What strikes me in all of Easterbrook’s sloppy “data” is that, at a time when the Earth should now be following a pronounced cooling trend it is emphatically not. Wiggle your way out of that one, Professor.
There are enlightening insights into Easterbrook’s scholarship at Only In It For The Gold (Garbled Reasoning at WUWT) and Hot Topic (Easterbrook’s Wrong (Again)), but I’ll leave the technical criticism to this comment in the Watts Up With That post by “BillD”:
Where is peer review when you need it? This post conflates the global climate record with regional records for the US and Greenland. Then it fails to point out that “present” only goes up to 1905. Over the last 21 years, I have been the editor or reviewer for over 600 manuscripts submitted for publication in peer-reviewed scientific journals (I need to keep a record for my employer). I have to say that I have never seen a submitted manuscript with such blatant errors as in this post. Even submitting a manuscript such as this would be damaging to one’s career and would certainly cause the loss of all credibility with the journal’s editor and the reviewers if any (In most cases the editor peruses a manuscript to check it’s suitability for the journal and to decide on expert reviewers. These kinds of errors and misleading comparisons would almost certainly lead to rejection by the editor, without even sending the ms. out to reviewers).
Even Dave Springer, a Watts Up guest author, comments unhappily (emphasis mine):
The new guest author program, which include myself as one of those new guest authors, appears to have fostered a greater need for internal peer review before the articles are published. Anthony and Willis and guest authors like Spencer and Lindzen didn’t seem to need much in the way of peer review but with this new influx of guest authors the comments are now stuffed with repetitious exposure of errors in the articles.
Is Prof. Easterbrook really so sloppy? Or his he more concerned with finding a story that he can enjoy telling?
“Simple Physics – In reality my feather blew up into a tree“. Christmas Guest pudding from Barry Woods. Do you know that climatology theories are only correct under ideal laboratory conditions? After all, the cannonball and the feather only fall at the same rate if there is no wind (hence odd reference to feathers in the post title). This means that in the real world climatology theories can’t possibly be right! Actually, I think “simple physics” says that’s true if they are in a vacuum.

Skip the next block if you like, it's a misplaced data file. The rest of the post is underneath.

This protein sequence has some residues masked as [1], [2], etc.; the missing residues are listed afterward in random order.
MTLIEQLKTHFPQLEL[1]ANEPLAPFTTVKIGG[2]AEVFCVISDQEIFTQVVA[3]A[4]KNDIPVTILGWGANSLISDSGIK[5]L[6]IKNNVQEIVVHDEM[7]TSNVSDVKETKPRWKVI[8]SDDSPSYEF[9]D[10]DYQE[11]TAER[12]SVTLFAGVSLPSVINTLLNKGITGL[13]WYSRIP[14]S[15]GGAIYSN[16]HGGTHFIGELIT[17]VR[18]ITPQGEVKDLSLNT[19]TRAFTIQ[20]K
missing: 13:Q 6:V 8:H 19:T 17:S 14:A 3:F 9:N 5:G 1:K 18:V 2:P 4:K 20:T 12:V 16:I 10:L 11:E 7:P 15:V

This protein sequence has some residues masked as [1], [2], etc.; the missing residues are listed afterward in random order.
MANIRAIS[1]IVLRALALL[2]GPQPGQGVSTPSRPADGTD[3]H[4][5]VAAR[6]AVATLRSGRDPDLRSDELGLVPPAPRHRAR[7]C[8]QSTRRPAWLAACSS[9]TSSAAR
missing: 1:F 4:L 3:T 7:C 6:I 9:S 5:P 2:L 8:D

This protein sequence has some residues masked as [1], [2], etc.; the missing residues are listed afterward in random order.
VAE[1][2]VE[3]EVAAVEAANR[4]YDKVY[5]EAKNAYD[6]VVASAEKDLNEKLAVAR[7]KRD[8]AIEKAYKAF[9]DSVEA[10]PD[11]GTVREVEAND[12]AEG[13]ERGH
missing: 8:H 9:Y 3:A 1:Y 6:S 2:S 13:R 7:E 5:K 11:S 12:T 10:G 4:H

Barry’s hopeful and yet flawed logic lets him grudgingly admit that yes, CO2 can produce a greenhouse effect in glass tube, but continue to stoutly deny that it operates out here in “the real world.”
Too bad climatology principles are actually well-supported by empirical results.
“How I learned to stop smoking and love Global Warming“. Christmas Guest pudding from archaeologist Michael A. Lewis, Ph.D. Unlike most denialists, he believes in tree ring data. Good luck defending that in the comments! He also knows that modest Arctic warming a thousand years ago is proof of natural global warming in the same time period. Somehow. Funny, the Yamal tree-ring proxy chart he includes doesn’t particularly show that.
Lewis falls into the trap of seeing the forest and not the trees. He sees nothing worrying over the long timescales he’s used to thinking in, so why worry?
Two problems. First, the current rate of change is completely unprecedented, so his incurious lack of concern is ill-advised. Second, his own work on changing Arctic populations shows that climate change, whether natural or not, can have massively disruptive impacts. The existing Dorset Inuit disappeared and were completely replaced by the Thule Inuit. It must have sucked to be Dorset.
“Some of the Missing Energy“. Willis Eschenbach keeps trying to use Excel to disprove the Earth’s accepted energy balance. He’s suddenly learned about evaporation and now the counter-proof is “thunderstorms!” Apparently they make CO2 irrelevant. He also introduces the new preferred energy unit, the “tiny bit”.